A film by Patrick Wang
2015, 103 minutes
No. 221


From director Patrick Wang, based on Leah Hager Cohen’s critically acclaimed novel. 

The Ryries have suffered a loss: the death of a baby just fifty-seven hours after his birth. Without words to express their grief, the parents, John and Ricky, try to return to their previous lives. The couple's children, ten-year-old Biscuit and thirteen-year-old Paul, responding to the unnamed tensions around them, begin to act out in exquisitely idiosyncratic ways. 

But as the family members scatter into private, isolating grief, an unexpected visitor arrives, and they find themselves growing more alert to the hurt, humor, warmth, and burdens of others—to the grief that is part of every human life but that also carries within it the power to draw us together.

Official Selection, SXSW
Official Selection, Cannes Film Festival
Official Selection, BAM CinemaFest

“Critic's Pick! An artful portrait of a world that refuses the order we try to impose on it when we close ourselves off to heartache, doubt and pain." - Bilge Ebiri, The New York Times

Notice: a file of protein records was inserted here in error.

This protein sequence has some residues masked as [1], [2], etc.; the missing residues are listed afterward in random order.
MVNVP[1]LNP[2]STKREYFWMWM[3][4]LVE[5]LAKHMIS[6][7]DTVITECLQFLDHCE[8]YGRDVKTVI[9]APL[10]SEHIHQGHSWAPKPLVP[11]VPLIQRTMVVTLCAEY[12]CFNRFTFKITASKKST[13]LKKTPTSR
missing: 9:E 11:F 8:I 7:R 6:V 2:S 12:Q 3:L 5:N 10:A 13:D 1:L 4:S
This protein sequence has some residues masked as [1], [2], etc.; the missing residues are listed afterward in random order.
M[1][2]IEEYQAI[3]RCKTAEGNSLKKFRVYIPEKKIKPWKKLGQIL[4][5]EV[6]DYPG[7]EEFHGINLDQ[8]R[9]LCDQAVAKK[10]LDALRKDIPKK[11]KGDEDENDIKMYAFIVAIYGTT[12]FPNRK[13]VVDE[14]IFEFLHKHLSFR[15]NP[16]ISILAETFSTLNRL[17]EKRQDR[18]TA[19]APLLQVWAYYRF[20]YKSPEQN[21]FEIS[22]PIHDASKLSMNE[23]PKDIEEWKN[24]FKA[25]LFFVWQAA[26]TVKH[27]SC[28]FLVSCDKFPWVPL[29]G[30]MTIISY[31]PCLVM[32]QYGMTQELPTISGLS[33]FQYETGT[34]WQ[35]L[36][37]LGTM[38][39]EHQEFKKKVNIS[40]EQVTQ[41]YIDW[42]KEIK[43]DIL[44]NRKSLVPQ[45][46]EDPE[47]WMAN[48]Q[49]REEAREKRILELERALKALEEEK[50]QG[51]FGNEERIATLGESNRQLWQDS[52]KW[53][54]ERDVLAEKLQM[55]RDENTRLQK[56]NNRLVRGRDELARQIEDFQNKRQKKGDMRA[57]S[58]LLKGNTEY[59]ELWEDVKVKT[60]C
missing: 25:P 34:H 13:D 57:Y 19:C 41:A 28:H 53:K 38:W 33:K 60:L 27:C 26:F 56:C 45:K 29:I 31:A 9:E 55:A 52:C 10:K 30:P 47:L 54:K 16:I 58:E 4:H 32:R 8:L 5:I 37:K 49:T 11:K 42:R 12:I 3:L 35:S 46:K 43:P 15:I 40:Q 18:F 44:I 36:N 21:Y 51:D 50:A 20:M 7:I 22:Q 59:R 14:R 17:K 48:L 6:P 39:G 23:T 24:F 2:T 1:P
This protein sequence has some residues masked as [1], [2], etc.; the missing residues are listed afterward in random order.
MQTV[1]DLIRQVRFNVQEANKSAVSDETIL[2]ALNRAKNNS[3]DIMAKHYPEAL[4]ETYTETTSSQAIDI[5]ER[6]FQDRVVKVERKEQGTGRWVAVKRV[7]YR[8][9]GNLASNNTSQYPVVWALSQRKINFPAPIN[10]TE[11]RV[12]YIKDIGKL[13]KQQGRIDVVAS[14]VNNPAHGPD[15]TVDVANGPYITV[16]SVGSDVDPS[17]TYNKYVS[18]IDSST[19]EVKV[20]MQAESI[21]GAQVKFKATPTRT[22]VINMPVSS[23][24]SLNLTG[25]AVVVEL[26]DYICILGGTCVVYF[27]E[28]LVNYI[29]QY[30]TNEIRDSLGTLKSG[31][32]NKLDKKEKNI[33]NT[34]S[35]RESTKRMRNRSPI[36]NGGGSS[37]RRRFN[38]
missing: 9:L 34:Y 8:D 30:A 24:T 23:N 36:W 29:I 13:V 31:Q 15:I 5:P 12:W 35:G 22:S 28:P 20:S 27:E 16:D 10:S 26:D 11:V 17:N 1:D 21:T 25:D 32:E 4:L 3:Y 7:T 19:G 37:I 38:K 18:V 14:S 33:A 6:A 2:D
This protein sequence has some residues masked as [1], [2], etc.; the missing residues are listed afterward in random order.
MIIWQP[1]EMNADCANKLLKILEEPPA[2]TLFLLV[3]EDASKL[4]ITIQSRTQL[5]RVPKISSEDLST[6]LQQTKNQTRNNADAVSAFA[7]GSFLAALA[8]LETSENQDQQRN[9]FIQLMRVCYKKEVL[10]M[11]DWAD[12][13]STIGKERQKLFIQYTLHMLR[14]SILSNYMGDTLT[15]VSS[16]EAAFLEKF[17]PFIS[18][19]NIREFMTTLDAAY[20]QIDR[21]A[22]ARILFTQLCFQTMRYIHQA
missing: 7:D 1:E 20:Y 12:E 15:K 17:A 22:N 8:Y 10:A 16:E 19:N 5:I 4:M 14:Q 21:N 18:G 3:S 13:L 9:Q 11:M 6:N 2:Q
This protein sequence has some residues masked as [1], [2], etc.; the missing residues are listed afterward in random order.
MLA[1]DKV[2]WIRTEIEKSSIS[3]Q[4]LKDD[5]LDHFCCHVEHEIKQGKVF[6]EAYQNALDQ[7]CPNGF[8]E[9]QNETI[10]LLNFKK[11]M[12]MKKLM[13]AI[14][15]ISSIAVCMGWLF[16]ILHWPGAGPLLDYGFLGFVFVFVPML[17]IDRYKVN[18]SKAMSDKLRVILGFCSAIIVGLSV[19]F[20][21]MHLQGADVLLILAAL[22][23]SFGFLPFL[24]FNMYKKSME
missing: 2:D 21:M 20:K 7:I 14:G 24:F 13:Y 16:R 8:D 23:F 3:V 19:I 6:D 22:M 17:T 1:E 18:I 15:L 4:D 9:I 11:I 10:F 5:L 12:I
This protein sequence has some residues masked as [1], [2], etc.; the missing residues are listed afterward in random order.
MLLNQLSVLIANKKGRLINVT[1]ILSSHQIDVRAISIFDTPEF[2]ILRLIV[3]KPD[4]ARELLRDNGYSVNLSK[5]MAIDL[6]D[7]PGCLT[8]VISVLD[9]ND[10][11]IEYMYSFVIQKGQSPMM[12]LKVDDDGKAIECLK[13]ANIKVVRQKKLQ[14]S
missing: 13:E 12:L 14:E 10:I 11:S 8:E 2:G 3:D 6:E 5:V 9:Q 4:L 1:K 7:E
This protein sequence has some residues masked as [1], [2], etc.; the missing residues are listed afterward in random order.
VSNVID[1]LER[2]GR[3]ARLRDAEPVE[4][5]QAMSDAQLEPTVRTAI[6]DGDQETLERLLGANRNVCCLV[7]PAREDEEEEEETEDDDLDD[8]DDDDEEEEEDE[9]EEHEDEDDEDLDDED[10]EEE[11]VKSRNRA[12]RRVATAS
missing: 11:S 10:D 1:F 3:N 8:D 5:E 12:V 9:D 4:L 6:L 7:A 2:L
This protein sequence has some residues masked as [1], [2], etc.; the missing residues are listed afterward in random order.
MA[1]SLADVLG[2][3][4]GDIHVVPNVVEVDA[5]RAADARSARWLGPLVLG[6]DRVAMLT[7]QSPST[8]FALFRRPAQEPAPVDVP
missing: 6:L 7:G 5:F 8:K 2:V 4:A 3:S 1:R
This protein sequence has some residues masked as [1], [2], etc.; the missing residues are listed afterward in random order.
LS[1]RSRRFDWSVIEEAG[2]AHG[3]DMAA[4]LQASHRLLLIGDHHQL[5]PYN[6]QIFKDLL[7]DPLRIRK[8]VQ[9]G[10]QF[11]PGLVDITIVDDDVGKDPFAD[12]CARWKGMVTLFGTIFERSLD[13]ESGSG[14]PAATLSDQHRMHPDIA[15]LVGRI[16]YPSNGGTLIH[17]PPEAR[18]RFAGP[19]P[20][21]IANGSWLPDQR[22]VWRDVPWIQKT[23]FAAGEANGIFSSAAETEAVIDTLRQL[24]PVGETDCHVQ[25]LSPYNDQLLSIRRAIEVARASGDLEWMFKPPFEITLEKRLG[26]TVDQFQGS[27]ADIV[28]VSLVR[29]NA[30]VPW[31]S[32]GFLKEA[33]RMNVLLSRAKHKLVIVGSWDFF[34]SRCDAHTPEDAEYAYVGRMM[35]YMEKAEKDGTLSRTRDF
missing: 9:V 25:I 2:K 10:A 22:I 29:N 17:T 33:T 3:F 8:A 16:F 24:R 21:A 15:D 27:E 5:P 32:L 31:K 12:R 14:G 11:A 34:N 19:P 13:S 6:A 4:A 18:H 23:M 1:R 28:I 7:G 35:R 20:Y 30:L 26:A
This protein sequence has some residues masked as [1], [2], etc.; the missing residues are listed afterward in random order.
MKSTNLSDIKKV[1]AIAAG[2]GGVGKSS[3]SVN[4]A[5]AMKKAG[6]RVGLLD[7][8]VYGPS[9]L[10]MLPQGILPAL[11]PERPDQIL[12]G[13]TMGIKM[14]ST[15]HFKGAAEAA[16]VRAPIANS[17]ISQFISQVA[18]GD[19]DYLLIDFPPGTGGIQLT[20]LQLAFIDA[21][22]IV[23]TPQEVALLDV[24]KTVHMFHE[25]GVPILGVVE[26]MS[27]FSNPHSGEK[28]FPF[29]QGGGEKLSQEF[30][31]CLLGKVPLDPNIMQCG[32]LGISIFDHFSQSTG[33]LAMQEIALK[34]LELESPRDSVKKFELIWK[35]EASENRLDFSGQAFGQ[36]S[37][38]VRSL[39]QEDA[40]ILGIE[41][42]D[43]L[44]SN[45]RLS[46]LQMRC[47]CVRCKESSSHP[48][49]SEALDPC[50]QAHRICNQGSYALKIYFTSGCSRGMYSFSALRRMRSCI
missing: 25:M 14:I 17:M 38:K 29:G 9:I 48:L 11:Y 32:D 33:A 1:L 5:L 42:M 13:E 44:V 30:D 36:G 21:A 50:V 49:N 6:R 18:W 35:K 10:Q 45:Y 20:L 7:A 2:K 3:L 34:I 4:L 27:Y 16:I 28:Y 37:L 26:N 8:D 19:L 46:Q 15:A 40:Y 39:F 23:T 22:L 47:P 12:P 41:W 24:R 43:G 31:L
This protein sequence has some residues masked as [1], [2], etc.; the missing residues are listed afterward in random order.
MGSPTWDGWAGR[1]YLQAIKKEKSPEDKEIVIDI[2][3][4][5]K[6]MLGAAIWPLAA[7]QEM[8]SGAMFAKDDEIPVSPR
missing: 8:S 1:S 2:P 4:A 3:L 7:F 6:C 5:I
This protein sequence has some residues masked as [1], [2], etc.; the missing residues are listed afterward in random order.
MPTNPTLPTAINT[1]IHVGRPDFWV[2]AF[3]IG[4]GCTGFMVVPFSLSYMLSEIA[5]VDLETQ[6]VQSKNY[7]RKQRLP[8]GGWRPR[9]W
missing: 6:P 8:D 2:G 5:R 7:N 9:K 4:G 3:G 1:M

“Evokes a family’s fragile inner life in ineffably moving fashion. Shows remarkable, almost subliminal powers of observation.” - Justin Chang, Variety

“Patrick Wang’s deep-tissue humanism is a treasure worth nurturing in today’s movie community. Wang approaches storytelling through the internal weather of his characters and guides us from isolation and secrets into understanding and connection.” - Robert Abele, LA Times

“At once literary and gently cinematic, The Grief of Others develops a haunting atmosphere that builds to a satisfying conclusion.” - Eric Kohn, Indiewire

“Patrick Wang is slowly becoming the most dependably sensitive and inventive independent filmmaker in America. Allowing the images and performances to burrow into the viewer’s mind, The Grief of Others is about finding a way out of tragedy’s maze and Wang is the perfect guide." - Scout Tafoya, Screen Rant

“A stirring and formally innovative adaptation…bringing formal vibrancy to weighty material.” - Tanner Tafelski, Film Comment

“Magnificent. Wang’s following may be small but invested in his work in a way only those who felt they’ve stumbled upon something special can be." - Stephen Saito, The Moveable Fest